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Creating a Weather-Ready Nation: When Seconds Count, StormReady® Communities are Prepared

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April 2000
By: Curtis Carey (301) 713-0622

To help Americans guard against the ravages of severe weather, the National Weather Service has designed StormReady, a program aimed at arming America's communities with the communication and safety tools necessary to save lives and property. The entire community - from the mayor, emergency managers, to business leaders and civic groups - can take the lead on becoming StormReady. Local National Weather Service forecast offices work with communities to complete an application and review process and help them meet specific objectives.

  • Ninety percent of all presidentially declared disasters are weather related. This severe weather results in around 500 (nearly 700 in 1998) deaths per year and nearly $14 billion in direct damage costs. The total economic costs average over $50 billion per year, according to the National Science Foundation. The National Weather Service watches out for the nation during severe weather, but it's what communities do before the threatening weather strikes that saves lives and property.
  • StormReady addresses the need for a new level of community awareness to protect life and property from extreme weather.

  • The partnership between local National Weather Service forecasters, the television and radio stations and area emergency managers saves hundreds of lives every year.
  • StormReady improves communication and increases awareness and preparedness in a community.

(NOTE: FEMA's Project Impact is designed to make a community more durable against the ravages of severe weather. StormReady prepares communities to respond to the threat of severe weather. The programs are complementary.)

  • We want every community in the country to know the value of StormReady. StormReady is an all severe weather program, from tornadoes, to tsunamis. StormReady in your community should save lives.
  • The National Weather Service Forecast Office in Tulsa, Oklahoma started StormReady as a grassroots effort to get their communities prepared for severe weather. The program is now growing nationwide.
  • This voluntary local program works so well and holds such great promise for other communities, we think it will catch on across the country.
  • StormReady provides detailed and clear recommendations which communities use to improve their hazardous weather related and public awareness programs. It also gives the community recognition for their preparedness accomplishments.
  • StormReady prepares communities with an action plan that responds to the threat of all types of severe weather -- from tornadoes to tsunamis.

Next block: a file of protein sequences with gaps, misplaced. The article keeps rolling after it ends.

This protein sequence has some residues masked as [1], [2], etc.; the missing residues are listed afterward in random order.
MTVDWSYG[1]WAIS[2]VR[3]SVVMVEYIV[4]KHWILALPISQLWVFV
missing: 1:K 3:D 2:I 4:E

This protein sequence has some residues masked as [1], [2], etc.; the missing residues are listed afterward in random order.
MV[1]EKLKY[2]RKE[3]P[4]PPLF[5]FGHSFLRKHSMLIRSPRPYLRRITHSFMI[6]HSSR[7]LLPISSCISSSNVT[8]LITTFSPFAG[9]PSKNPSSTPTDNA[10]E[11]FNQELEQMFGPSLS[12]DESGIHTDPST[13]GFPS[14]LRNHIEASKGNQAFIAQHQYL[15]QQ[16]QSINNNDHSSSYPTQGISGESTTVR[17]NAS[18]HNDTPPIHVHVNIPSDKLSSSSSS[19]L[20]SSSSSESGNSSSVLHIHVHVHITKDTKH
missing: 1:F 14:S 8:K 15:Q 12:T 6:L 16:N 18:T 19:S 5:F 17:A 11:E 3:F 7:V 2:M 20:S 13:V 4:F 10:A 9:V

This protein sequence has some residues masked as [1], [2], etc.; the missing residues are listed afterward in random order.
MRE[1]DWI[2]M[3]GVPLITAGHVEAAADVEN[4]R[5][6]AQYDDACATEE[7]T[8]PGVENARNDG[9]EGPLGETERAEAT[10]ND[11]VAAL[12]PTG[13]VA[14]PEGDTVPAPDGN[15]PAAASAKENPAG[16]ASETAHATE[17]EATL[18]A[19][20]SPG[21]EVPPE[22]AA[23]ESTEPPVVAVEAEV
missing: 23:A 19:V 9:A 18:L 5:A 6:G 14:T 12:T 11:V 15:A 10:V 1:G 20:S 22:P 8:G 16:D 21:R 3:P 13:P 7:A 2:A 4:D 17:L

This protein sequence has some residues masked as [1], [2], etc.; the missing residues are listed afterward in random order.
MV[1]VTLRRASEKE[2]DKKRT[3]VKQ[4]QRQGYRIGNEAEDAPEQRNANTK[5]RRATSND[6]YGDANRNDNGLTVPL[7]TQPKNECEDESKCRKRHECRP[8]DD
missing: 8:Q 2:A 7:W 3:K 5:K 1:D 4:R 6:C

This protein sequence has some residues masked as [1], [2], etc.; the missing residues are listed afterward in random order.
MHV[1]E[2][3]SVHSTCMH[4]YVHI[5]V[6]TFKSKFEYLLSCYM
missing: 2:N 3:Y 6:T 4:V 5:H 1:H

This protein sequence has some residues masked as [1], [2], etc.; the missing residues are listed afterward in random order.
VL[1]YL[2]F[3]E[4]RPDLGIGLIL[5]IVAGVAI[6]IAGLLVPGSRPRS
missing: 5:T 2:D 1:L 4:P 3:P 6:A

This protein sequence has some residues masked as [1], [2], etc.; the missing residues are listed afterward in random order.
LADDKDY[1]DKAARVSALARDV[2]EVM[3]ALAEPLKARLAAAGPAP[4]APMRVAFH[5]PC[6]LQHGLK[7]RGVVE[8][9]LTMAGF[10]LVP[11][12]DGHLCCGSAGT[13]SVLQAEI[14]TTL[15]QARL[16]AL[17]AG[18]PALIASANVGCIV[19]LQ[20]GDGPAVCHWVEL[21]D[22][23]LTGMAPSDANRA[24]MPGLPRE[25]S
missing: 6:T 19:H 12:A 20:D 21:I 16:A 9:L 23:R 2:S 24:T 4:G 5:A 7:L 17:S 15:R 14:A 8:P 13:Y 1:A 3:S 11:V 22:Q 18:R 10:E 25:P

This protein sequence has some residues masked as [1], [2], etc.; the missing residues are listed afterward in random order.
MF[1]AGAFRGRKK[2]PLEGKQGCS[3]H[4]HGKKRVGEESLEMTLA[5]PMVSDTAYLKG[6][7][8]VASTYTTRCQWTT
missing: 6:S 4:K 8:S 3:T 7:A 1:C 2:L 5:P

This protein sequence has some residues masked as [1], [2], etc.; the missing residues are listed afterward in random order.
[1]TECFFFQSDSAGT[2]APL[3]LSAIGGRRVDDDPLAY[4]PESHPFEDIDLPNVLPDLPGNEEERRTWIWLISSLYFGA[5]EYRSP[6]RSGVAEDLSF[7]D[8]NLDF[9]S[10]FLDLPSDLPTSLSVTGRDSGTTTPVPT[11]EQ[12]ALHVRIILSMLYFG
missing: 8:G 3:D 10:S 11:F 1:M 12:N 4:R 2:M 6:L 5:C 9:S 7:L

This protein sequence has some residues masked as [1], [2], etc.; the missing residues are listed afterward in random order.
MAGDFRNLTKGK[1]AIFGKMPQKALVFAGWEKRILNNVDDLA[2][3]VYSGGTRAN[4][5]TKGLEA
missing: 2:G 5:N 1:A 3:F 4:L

• The entire community - from the mayor, emergency managers, to business leaders and civic groups - can take the lead on becoming StormReady. Local National Weather Service forecast offices work with communities to complete an application and review process. To be officially StormReady, a community must:
    • Establish a 24-hour warning point and emergency operations center;
    • Have more than one way to receive severe weather forecasts and warnings and to alert the public;
    • Create a system that monitors local weather conditions;
    • Promote the importance of public readiness through community seminars;
    • Develop a formal hazardous weather plan, which includes training severe weather spotters and holding emergency exercises.
  • StormReady Certification Process
    • An advisory board, comprised of National Weather Service warning coordination meteorologists, and state and local emergency managers, will review applications from municipalities and visit the locations to verify the steps made in the process to become StormReady.
    • StormReady communities must stay freshly prepared, because the designation is only valid for three years.
  • The advisory board seeks to officially designate 20 communities each year for the next five years as StormReady.

Benefits of NOAA Weather Radio

  • An important element of severe weather safety is NOAA Weather Radio. The National Weather Service broadcast advance warnings over NOAA Weather Radio for all severe weather.
  • We could have the best warnings in the world, but if we can't alert you to the need to take action they are useless.

  • When severe weather strikes, especially at night, NOAA Weather Radio saves lives. There are many stories of survival thanks to NOAA Weather Radio. The plant workers in Haysville, Kansas in May 1999, the large group of fans at a packed high school gymnasium in BeBe, Arkansas in January 1999, and a veterinarian's family in Georgia in February 2000, will all tell you there is no longer any doubt that NOAA Weather Radio saves lives.

(BACKGROUND: Between 80 to 90 percent of Americans can receive NOAA Weather Radio broadcasts, however only 5 to 10 percent actually own a NOAA Weather Radio.)

  • NOAA Weather Radios should be as common as smoke detectors.
  • StormReady is a much needed program and together with our partners of emergency managers and the broadcast media we will prepare communities to survive.

National Weather Service
Office of Climate, Water, & Weather Services


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Last Updated: February 27, 2001